Floating Rate Instruments can make a lot of sense in a rising interest rate environment
In my May 19 blog, I mentioned two strategies that investors could consider in a rising interest rate environment. Given the recent direction of short-term interest rates, I believe the information bears repeating with updated numbers.
Interest rates have been on the march since mid-October, thanks largely to the possibility of a hike in interest rates by the Federal Reserve. In general, bonds are vulnerable to falling market prices as a result of higher rates, but there are income investments that can be used to take advantage of, rather than fall victim to, rising rates. They’re known as floating rate instruments.
What’s happening with interest rates?
The 10-year US Treasury yield rose 0.30% from Oct. 14 through Nov. 16, based largely on anticipation of the Federal Reserve’s next move.1 Ever since the Fed drove the federal funds interest rate to near zero, the looming question has been, “Will next year finally be the year that the Fed raises rates?” In 2015, that question changed slightly but crucially to, “Will this year finally be the year that the Fed raises rates?” With possible liftoff this December, markets are more responsive (i.e., volatile) to every economic release—and investors are carefully parsing every statement from Fed Chair Janet Yellen.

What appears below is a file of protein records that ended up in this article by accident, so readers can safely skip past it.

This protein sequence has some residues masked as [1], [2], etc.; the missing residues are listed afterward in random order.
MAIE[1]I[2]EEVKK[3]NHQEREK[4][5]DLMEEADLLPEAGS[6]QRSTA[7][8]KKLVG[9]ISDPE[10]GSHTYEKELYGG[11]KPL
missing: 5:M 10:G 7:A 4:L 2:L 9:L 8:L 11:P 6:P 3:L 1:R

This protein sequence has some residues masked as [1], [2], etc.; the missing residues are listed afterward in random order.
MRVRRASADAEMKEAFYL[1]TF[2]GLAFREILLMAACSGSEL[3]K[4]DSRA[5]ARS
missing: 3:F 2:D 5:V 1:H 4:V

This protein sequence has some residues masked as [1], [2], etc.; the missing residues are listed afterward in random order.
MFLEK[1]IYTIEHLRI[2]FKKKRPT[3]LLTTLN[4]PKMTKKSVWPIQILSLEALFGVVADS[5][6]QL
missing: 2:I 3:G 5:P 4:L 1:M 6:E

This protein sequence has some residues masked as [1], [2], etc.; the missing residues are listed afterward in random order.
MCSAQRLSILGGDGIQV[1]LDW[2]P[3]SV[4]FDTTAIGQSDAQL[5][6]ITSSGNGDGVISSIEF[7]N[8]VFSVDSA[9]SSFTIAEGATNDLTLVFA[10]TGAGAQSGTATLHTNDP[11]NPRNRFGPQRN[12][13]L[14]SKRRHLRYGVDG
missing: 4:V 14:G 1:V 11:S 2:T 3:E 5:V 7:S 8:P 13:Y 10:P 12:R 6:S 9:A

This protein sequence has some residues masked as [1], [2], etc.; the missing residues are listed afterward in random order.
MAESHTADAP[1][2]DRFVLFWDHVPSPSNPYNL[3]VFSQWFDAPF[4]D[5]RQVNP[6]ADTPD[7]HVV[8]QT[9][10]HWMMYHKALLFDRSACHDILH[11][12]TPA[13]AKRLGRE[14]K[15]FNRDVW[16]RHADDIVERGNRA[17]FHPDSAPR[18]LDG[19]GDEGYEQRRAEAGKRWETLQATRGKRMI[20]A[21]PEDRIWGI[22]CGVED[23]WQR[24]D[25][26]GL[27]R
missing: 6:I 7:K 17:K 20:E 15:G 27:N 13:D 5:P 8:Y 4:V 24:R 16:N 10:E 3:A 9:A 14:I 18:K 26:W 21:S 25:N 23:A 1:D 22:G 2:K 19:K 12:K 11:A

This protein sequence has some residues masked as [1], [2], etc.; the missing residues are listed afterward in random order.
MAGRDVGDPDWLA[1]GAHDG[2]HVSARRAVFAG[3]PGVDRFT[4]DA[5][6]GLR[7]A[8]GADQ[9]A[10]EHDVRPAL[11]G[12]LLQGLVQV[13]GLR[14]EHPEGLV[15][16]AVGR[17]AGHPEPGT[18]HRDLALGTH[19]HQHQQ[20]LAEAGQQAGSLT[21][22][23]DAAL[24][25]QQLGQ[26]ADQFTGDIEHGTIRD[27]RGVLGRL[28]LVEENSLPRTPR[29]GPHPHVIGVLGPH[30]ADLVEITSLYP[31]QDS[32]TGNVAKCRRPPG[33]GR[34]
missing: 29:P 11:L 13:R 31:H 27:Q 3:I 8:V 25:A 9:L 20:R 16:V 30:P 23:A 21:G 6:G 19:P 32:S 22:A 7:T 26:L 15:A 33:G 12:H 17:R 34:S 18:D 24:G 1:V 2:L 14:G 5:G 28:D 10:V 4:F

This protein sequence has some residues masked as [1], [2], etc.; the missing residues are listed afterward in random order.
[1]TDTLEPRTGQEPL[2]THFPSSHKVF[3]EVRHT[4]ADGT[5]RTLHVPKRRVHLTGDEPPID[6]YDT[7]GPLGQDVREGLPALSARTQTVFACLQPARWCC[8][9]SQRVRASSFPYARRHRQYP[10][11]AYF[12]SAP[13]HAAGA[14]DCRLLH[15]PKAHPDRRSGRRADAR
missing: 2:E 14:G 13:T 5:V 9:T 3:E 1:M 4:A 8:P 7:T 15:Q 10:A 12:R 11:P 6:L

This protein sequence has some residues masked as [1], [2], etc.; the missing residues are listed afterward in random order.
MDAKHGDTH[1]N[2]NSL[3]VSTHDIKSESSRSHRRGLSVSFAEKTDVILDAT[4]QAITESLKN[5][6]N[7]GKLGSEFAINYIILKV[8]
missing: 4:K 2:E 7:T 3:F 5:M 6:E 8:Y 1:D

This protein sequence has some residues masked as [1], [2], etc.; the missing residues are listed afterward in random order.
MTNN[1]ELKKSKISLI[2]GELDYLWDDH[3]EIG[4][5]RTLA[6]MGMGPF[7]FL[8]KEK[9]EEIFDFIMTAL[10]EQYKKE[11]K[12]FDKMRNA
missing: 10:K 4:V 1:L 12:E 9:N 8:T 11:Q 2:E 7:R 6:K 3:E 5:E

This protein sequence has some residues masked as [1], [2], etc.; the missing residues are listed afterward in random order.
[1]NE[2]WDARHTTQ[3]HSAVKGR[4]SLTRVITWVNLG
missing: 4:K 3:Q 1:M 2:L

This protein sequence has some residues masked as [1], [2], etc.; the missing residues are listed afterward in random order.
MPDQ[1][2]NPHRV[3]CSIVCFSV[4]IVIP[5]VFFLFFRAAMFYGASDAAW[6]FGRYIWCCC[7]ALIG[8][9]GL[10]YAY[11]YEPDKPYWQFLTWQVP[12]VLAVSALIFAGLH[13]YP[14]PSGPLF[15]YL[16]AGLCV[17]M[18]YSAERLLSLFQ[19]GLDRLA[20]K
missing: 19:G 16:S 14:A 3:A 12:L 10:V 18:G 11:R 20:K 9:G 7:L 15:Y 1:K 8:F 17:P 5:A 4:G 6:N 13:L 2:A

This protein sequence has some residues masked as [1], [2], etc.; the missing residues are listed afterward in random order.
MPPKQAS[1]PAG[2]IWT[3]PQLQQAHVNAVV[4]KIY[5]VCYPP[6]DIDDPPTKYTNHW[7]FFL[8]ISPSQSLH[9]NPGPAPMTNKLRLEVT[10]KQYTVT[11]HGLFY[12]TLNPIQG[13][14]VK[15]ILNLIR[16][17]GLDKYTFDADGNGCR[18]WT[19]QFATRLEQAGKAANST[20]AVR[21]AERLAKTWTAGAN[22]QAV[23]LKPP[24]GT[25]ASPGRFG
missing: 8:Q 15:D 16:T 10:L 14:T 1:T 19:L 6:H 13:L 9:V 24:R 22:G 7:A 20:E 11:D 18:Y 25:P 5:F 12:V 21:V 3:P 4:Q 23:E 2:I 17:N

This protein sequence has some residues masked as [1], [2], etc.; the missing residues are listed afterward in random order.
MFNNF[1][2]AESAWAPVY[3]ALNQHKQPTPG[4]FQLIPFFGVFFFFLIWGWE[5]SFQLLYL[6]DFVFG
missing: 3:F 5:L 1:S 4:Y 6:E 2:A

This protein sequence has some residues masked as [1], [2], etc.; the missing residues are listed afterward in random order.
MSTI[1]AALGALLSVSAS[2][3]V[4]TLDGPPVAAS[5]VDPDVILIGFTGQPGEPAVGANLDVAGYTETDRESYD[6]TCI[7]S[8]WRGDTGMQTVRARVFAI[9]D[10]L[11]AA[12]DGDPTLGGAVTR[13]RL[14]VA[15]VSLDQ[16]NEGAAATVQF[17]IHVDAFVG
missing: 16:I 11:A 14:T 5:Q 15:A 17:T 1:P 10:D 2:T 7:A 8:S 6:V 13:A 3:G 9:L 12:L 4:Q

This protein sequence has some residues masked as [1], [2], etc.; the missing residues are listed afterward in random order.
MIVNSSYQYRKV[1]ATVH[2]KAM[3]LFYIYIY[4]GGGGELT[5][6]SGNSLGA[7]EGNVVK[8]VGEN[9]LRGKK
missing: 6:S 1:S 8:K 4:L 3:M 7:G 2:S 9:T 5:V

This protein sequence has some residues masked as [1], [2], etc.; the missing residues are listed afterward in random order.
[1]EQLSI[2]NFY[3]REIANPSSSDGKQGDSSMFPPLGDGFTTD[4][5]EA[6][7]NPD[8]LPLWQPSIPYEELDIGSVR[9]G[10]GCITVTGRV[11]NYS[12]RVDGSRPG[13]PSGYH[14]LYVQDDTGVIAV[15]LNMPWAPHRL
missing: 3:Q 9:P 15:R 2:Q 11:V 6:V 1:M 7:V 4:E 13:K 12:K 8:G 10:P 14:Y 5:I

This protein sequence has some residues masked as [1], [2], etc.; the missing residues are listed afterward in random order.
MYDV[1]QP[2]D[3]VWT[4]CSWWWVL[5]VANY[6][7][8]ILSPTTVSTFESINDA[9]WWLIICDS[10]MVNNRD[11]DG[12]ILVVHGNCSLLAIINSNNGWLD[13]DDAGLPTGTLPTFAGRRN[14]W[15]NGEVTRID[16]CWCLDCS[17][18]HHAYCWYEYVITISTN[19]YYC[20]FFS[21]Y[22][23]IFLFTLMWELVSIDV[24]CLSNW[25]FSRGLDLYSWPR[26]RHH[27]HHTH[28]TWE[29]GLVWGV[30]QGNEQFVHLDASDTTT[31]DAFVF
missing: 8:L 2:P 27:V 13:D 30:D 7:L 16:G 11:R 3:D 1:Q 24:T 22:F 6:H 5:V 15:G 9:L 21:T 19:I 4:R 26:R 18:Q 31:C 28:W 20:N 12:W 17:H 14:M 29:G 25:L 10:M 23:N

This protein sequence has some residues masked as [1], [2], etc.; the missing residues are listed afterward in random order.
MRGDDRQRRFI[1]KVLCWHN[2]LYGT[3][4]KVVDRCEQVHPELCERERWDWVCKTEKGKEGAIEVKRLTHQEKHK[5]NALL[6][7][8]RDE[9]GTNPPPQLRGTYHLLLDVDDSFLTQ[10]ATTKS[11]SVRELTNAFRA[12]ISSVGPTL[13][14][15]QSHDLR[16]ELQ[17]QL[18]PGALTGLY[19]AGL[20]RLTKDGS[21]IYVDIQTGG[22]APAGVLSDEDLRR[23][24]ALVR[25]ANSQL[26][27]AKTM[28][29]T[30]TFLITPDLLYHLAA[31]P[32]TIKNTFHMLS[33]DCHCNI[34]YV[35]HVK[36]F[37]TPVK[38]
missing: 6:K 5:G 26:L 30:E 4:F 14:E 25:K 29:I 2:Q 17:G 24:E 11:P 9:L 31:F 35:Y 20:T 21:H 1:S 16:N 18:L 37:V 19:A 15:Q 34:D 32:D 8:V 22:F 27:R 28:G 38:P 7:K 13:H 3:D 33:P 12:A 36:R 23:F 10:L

Enter floating rate instruments
When rates rise, bond prices fall. The math behind this basic bond equation is premised upon a security’s fixed coupon payment. However, with a floating rate instrument, coupons are not fixed — they rise and fall based on an underlying benchmark, typically resetting every three months based on 90-day Libor. As a result, two things happen.
- Income and cash flow can rise as interest rates are rising (and fall if rates are declining). This can help preserve investor purchasing power if higher rates are accompanying rising inflation expectations.
- Prices for floating rate instruments tend to be more stable. Since cash flows are only “locked” until the coupon’s next reset date, price volatility as a result of interest rate changes can be a fraction of what is experienced with fixed rate investments.
Two floating rate ideas for today’s market